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By Ken Edelstein:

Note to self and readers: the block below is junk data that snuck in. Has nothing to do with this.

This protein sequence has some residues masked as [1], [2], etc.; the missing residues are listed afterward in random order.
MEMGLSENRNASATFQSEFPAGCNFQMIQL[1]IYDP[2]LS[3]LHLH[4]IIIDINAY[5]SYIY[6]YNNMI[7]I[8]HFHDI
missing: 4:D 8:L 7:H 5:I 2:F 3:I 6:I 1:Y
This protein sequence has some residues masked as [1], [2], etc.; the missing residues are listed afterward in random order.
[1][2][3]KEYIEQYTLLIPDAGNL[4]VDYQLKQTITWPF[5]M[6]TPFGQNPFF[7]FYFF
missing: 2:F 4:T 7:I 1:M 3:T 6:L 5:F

Once in a very long while, a book comes along that can revise a people’s view of their own culture — not through abstract theories or appeals to ideology, but by constructing a true narrative based on long-forgotten facts and the stories of real people. Douglas A. Blackmon’s “Slavery by Another Name,” which won the 2009 Pulitzer Prize for general nonfiction Monday, is such a book. Those who read it are forced to accept a new understanding of the American South — that racial injustice was more violent, widespread and recent than most of us realized, and that it played a larger role in the region’s economic and cultural development than many Southerners will ever acknowledge. The central thesis is that, contrary to what we learn in the history books, slavery did not end with the Civil War. Rather, it lived on well into the 20th century as an informal, […]